Helmet Lights and Others
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While this method uses LED modified Maglite Minimag AA flashlights, it will work with any small flashlight. To make these size lights economical, I use AA rechargable NiMH batteries. ( Update: New on the market are the new NiMH hybrid rechargeables. These have various branded names as Hybrid, Eneloop, or labeled “Ultra Low Discharge”. These do hold a useful charge for months and are definitely preferred if the lights are stored and not used daily.) A good AA/AAA charger is necessary to properly charge MiNH rechargeable batteries, such as the Maha MH-C401FS charger, or the more versatile model MH-C9000 charger. These photos show the method of attachment. It probably will work only on certain helmets that have the ventilation slots aligned forward. On my Bell Metro helmet, the side slots align perfectly straight forward.
If the helmet vent holes do not align properly for “dual” side mounts, then maybe a top mount can be used for a single light. This method uses a shaped block of polyethylene foam to support the light. These photos show the details.
Handlebar Mount of Minimags Lights
This method of mounting also uses a block polyethylene foam to mount the two LED converted Minimag AA lights. It is mounted the same method as the 20 watt larger light. (Note: the red elastic holds the lights in the grooves while pulling the larger elastic over the lights. Without the red band, there is the danger of slipping and dropping the lights.) Of course there is no need for two lights, except that I already had two of them. This combination is included in the brightness comparisons.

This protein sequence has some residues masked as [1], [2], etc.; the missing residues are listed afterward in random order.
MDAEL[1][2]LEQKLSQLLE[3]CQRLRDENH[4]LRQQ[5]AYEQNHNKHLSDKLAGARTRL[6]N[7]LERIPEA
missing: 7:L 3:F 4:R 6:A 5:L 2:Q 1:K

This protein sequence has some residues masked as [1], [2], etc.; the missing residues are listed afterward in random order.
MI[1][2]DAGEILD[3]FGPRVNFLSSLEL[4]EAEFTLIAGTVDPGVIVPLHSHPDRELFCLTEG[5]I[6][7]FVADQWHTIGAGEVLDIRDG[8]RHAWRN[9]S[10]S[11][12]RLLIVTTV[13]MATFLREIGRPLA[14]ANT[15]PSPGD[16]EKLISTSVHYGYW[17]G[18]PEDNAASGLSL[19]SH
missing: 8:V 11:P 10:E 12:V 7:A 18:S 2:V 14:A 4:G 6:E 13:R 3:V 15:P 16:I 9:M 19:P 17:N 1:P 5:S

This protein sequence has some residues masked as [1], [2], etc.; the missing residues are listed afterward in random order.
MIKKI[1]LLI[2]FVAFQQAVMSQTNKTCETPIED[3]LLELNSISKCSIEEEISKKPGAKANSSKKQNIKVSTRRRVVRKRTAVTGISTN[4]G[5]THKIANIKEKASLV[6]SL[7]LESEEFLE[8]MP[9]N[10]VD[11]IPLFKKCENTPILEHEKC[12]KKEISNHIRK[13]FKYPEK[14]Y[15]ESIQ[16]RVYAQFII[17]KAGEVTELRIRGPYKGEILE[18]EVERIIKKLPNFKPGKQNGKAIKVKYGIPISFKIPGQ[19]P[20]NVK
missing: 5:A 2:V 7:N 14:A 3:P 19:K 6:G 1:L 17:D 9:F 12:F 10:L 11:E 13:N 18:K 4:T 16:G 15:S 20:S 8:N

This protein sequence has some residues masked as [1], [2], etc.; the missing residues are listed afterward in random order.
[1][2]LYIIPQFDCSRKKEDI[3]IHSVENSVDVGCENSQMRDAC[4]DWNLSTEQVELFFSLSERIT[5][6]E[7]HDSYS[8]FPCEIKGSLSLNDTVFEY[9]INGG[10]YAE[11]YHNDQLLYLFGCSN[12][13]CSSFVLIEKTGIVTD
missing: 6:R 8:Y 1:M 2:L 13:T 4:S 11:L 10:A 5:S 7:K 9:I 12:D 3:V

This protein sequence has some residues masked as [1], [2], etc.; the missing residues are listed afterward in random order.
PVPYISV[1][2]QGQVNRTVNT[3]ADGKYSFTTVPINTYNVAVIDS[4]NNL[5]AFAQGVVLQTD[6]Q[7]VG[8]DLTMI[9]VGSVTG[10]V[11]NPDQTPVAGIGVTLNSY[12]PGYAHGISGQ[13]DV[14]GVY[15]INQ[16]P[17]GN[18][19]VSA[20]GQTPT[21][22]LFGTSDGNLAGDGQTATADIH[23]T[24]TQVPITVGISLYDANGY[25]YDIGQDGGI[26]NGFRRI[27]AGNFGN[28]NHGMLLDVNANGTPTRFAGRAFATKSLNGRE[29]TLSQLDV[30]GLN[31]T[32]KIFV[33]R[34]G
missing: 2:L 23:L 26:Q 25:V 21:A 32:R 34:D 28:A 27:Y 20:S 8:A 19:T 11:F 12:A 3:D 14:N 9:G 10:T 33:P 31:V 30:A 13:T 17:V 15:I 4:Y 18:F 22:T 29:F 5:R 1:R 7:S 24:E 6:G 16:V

Relatively Cheap Off-the-Shelf Alternatives
Of the new LED flashlights on the market now (2005), many are overpriced, too heavy or just not bright enough. One that seems acceptable is sold only by Lowes Home Improvement stores for $16. (The light is made by a subsidiary of Lowes) The flashlight uses the 1 watt Luxeon bulb with a excellent Fraen optics. This gives a very well defined beam. The light is whiter than the Cateye. It uses 3 AAA batteries and gives a stronger light than the Planet 1 watt bike light. The 'Task Force” light will only last about 1-1 1/2 hours to 50% output compared to the advertised 30 hr duration for the 'Planet' light. (With a 1 watt Luxeon bulb, I also suspect the 30 hr duration for the 'Planet' is exaggerated.) Using AAA rechargeable batteries this light could prove economically usefull.
It mounts nicely with a polyethylene foam block and elastic band. It is stronger than the Cateye 5 led. It is compared in the brightness tests with other lights I have. This light serves as an effective backup light, always carried in your bag along with your tools. It can be mounted on the bike helmet in the same manner as the "AA" MiniMag lights. Never keep rechargeable batteries in a backup light, always use alkaline which will properly hold their charge. It is o-ring sealed, so it is waterproof for rain and shallow immersion. The rear switch is a clicky type that is o-ring sealed when not being depressed. This light is shown in the brightness comparisons.